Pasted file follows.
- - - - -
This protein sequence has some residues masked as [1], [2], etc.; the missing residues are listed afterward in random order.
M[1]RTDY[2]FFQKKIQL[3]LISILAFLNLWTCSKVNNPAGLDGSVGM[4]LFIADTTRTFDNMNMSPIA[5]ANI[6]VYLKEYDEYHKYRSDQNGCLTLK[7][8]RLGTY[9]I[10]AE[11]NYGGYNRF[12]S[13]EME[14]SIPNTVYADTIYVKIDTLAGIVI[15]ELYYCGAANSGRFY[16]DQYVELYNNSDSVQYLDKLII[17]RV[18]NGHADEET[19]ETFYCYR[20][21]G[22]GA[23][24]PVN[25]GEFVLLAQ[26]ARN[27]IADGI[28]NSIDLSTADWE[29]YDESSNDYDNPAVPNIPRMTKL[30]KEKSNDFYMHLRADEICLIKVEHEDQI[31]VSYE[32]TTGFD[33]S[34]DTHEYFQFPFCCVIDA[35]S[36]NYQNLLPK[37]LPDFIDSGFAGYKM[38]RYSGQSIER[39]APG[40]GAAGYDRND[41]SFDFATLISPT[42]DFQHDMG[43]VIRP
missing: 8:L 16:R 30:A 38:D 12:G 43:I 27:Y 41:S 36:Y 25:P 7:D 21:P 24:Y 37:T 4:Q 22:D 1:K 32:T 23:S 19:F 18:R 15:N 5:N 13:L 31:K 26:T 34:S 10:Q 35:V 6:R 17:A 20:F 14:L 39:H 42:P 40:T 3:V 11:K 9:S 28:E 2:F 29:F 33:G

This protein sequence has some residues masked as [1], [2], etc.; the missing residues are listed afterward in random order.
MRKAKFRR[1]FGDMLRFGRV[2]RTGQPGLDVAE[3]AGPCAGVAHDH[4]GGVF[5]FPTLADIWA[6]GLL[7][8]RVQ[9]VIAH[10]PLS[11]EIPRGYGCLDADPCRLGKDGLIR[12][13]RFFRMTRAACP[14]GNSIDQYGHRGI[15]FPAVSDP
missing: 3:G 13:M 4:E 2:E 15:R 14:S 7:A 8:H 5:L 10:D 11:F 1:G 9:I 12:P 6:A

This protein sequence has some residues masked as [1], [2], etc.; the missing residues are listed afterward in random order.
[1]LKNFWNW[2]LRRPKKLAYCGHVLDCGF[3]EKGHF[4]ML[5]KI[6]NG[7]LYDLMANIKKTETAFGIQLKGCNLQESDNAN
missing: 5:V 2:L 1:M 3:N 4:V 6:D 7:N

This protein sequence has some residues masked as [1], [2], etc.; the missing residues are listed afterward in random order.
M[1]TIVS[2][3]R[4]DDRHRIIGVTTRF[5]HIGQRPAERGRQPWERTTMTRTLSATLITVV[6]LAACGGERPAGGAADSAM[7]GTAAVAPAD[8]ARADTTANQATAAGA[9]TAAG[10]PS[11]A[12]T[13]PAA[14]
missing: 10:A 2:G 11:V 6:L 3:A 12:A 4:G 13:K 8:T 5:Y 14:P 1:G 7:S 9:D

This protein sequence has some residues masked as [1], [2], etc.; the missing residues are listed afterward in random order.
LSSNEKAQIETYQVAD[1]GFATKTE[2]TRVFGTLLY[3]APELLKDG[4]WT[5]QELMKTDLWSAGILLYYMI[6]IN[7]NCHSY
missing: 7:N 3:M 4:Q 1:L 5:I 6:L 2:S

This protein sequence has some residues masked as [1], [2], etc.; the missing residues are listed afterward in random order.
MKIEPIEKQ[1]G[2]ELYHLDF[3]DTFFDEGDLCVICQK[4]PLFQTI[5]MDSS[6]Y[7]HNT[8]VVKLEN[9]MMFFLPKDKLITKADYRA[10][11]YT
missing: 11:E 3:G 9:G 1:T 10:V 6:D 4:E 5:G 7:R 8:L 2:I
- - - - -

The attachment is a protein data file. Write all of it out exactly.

This protein sequence has some residues masked as [1], [2], etc.; the missing residues are listed afterward in random order.
M[1]RTDY[2]FFQKKIQL[3]LISILAFLNLWTCSKVNNPAGLDGSVGM[4]LFIADTTRTFDNMNMSPIA[5]ANI[6]VYLKEYDEYHKYRSDQNGCLTLK[7][8]RLGTY[9]I[10]AE[11]NYGGYNRF[12]S[13]EME[14]SIPNTVYADTIYVKIDTLAGIVI[15]ELYYCGAANSGRFY[16]DQYVELYNNSDSVQYLDKLII[17]RV[18]NGHADEET[19]ETFYCYR[20][21]G[22]GA[23][24]PVN[25]GEFVLLAQ[26]ARN[27]IADGI[28]NSIDLSTADWE[29]YDESSNDYDNPAVPNIPRMTKL[30]KEKSNDFYMHLRADEICLIKVEHEDQI[31]VSYE[32]TTGFD[33]S[34]DTHEYFQFPFCCVIDA[35]S[36]NYQNLLPK[37]LPDFIDSGFAGYKM[38]RYSGQSIER[39]APG[40]GAAGYDRND[41]SFDFATLISPT[42]DFQHDMG[43]VIRP
missing: 8:L 16:R 30:A 38:D 12:G 43:I 27:Y 41:S 36:Y 25:P 7:D 21:P 24:Y 37:T 4:Q 22:D 1:K 32:T 23:S 19:F 18:R 15:N 5:N 13:L 31:K 26:T 34:S 10:Q 35:V 6:R 17:A 20:F 14:L 39:H 42:P 40:T 3:V 11:K 9:S 28:E 2:F 29:F 33:G

This protein sequence has some residues masked as [1], [2], etc.; the missing residues are listed afterward in random order.
MRKAKFRR[1]FGDMLRFGRV[2]RTGQPGLDVAE[3]AGPCAGVAHDH[4]GGVF[5]FPTLADIWA[6]GLL[7][8]RVQ[9]VIAH[10]PLS[11]EIPRGYGCLDADPCRLGKDGLIR[12][13]RFFRMTRAACP[14]GNSIDQYGHRGI[15]FPAVSDP
missing: 3:G 13:M 4:E 2:E 15:R 14:S 7:A 8:H 5:L 10:D 11:F 1:G 9:I 12:P 6:A

This protein sequence has some residues masked as [1], [2], etc.; the missing residues are listed afterward in random order.
[1]LKNFWNW[2]LRRPKKLAYCGHVLDCGF[3]EKGHF[4]ML[5]KI[6]NG[7]LYDLMANIKKTETAFGIQLKGCNLQESDNAN
missing: 5:V 2:L 1:M 3:N 4:V 6:D 7:N

This protein sequence has some residues masked as [1], [2], etc.; the missing residues are listed afterward in random order.
M[1]TIVS[2][3]R[4]DDRHRIIGVTTRF[5]HIGQRPAERGRQPWERTTMTRTLSATLITVV[6]LAACGGERPAGGAADSAM[7]GTAAVAPAD[8]ARADTTANQATAAGA[9]TAAG[10]PS[11]A[12]T[13]PAA[14]
missing: 10:A 2:G 11:V 6:L 3:A 12:A 4:G 13:K 8:T 5:Y 14:P 1:G 7:S 9:D

This protein sequence has some residues masked as [1], [2], etc.; the missing residues are listed afterward in random order.
LSSNEKAQIETYQVAD[1]GFATKTE[2]TRVFGTLLY[3]APELLKDG[4]WT[5]QELMKTDLWSAGILLYYMI[6]IN[7]NCHSY
missing: 7:N 3:M 4:Q 1:L 5:I 6:L 2:S

This protein sequence has some residues masked as [1], [2], etc.; the missing residues are listed afterward in random order.
MKIEPIEKQ[1]G[2]ELYHLDF[3]DTFFDEGDLCVICQK[4]PLFQTI[5]MDSS[6]Y[7]HNT[8]VVKLEN[9]MMFFLPKDKLITKADYRA[10][11]YT
missing: 11:E 3:G 9:G 1:T 10:V 6:D 4:E 5:G 7:R 8:L 2:I